Dr. Strange's journey from doctor to sorcerer doesn't feel satisfying. One doesn't expect to see ever minute detail of his training, but there are moments where the audience feels cheated from learning how Strange overcomes certain trials forcing him to change or adapt to difficulties. He somehow just manages to pull through it with no explanation. Neither, do we really get to settle into his character arc going from the arrogant man he was before, to the selfless hero we find towards the end of the story; one willing to sacrifice himself for the sake of the world. The beats are all there, but they ring hollow.

The same criticism can be levelled at the supporting cast as well as the villain. The characters and their relationships are pretty easy to read and there isn't much else there to them. They just move the story along. Even dramatic changes and revelations about some of them don't elevate the material any further.

It's not so bad that we don't get an entertaining film out of it, but Marvel has managed to dazzle us many times already and I believe we might now be expecting much much more from our superhero spectacles. Dr. Strange could've benefited more by imitating Nolan's other film 'Batman Begins' by sticking to a greater emphasis on the character's changes from proud doctor to a fallen broken man to a humble student coming to grips with his situation and beliefs, to reluctant hero, and inevitably to earning the title of the Sorcerer Supreme and all its responsibilities.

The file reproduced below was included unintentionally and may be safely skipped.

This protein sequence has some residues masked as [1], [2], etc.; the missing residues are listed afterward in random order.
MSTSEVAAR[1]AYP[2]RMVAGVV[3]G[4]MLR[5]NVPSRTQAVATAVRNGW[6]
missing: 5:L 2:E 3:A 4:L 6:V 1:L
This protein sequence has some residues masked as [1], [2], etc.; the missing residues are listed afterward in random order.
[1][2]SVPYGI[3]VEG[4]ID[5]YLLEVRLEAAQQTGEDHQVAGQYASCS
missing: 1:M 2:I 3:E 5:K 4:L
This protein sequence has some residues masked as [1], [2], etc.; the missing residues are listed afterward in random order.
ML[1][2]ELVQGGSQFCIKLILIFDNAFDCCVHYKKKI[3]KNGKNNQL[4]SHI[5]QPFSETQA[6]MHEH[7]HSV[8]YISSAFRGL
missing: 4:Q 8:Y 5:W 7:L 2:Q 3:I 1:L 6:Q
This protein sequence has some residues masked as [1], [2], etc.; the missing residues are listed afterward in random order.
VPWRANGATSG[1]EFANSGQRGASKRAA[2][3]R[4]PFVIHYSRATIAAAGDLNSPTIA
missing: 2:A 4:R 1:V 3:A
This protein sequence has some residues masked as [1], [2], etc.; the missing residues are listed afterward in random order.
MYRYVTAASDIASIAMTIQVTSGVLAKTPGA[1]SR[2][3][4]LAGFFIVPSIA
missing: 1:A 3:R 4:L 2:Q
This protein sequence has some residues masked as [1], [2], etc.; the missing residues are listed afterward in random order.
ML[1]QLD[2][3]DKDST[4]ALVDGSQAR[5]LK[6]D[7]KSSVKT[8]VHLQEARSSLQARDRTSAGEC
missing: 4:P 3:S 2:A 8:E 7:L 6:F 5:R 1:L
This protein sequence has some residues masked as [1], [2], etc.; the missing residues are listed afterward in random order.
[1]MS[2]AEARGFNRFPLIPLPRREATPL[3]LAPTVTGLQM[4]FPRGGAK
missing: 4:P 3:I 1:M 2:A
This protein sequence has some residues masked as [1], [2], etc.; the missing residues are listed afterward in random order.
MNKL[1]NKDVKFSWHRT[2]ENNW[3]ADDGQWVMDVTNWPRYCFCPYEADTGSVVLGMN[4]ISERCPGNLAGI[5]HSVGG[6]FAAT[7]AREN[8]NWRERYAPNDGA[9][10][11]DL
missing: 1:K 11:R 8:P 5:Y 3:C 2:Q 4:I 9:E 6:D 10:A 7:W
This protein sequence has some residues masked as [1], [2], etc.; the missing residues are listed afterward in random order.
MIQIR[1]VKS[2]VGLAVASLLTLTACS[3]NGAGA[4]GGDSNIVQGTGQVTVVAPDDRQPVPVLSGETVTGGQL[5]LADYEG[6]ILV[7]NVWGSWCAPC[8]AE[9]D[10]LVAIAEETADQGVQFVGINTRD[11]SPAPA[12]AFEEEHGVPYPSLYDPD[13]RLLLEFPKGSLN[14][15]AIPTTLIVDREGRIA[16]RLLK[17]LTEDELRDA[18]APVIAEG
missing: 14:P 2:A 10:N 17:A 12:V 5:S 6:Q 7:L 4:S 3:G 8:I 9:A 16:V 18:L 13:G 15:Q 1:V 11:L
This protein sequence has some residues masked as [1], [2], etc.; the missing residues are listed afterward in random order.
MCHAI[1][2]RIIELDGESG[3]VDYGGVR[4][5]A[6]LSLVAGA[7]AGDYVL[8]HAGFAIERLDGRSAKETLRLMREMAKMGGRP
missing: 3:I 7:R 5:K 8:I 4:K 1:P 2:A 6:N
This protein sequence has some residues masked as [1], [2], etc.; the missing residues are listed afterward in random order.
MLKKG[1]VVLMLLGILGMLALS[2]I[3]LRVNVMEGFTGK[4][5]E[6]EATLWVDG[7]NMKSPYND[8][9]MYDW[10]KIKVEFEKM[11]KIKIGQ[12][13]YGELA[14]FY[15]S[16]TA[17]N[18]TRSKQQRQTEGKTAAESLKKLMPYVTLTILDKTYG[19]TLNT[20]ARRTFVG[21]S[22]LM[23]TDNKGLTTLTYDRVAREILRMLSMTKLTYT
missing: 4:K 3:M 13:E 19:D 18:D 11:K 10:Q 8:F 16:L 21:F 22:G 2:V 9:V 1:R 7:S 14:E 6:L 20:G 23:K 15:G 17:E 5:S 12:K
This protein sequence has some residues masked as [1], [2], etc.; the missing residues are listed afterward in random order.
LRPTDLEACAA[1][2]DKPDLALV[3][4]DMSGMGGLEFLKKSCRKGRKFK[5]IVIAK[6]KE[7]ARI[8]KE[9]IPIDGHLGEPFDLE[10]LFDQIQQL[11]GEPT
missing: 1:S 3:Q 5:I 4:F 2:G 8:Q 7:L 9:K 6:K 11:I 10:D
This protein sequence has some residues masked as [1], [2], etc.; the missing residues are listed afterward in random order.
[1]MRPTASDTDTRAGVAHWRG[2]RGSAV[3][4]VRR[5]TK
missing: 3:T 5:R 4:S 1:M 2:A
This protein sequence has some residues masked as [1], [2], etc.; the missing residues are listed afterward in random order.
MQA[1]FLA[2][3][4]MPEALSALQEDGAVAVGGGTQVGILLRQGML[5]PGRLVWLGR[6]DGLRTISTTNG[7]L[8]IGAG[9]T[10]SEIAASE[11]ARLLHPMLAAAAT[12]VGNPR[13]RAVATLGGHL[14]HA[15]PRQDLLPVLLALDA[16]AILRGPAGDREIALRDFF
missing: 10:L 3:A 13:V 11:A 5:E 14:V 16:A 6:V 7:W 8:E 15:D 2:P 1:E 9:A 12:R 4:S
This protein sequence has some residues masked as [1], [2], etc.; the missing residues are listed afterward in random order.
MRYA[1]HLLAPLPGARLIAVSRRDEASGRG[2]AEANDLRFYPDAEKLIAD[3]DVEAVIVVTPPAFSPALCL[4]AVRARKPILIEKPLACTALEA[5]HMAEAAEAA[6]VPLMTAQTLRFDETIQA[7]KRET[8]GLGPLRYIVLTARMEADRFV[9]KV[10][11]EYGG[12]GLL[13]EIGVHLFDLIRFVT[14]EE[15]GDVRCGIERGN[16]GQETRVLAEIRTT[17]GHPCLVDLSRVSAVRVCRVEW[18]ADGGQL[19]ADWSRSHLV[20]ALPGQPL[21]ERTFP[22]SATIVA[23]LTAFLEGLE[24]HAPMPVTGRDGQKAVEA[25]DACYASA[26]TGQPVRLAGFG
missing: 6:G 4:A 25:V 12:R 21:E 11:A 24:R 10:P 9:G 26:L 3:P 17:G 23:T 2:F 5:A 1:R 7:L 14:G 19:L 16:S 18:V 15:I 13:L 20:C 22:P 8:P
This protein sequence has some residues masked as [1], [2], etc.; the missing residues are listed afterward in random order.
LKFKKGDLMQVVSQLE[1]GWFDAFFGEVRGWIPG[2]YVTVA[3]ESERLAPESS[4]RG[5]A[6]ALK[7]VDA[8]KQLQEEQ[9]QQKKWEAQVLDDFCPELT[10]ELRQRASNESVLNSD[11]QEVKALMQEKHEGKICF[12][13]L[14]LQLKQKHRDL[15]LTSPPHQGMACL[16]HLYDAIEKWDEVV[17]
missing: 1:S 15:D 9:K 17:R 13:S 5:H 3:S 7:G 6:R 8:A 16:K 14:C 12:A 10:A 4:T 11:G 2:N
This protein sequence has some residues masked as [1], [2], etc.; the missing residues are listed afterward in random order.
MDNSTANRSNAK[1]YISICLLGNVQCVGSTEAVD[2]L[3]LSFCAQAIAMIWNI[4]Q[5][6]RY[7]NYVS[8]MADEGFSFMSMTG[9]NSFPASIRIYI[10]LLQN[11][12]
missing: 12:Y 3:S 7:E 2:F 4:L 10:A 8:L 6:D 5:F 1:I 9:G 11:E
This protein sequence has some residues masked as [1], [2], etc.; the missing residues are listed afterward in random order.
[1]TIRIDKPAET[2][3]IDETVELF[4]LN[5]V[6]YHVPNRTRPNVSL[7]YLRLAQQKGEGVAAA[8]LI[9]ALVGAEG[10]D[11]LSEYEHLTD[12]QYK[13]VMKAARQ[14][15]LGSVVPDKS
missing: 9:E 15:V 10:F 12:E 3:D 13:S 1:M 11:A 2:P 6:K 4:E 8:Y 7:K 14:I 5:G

Instead... what we have here is another quick origin story that is more concerned with setting up Infinity War with the next Infinity Stone, and this at the cost of developing its principle character so that we can actually grow with him. But there's still plenty of time for gags, as if Marvel thought that like Guardians and Thor that the only way to get audiences to buy into Dr. Strange's world would be through the vehicle of humour.

So for those audiences invested in the Marvel Cinematic Universe and following its exploits towards the finish line, Dr. Strange is obligatory viewing. But even for you or general audiences, Dr. Strange is still an enjoyable ride with cool ideas and trippy visuals. So it's worth the trip, even though you will feel like you're just touring a different part of the same island you've been to many times already.

Know that there is a both a mid and a post-credits scene. Worth sticking around for if you enjoy your teasers for future Marvel films. Though one hopes that there's time for Marvel to inject some variety into each of their properties presentations from here on out.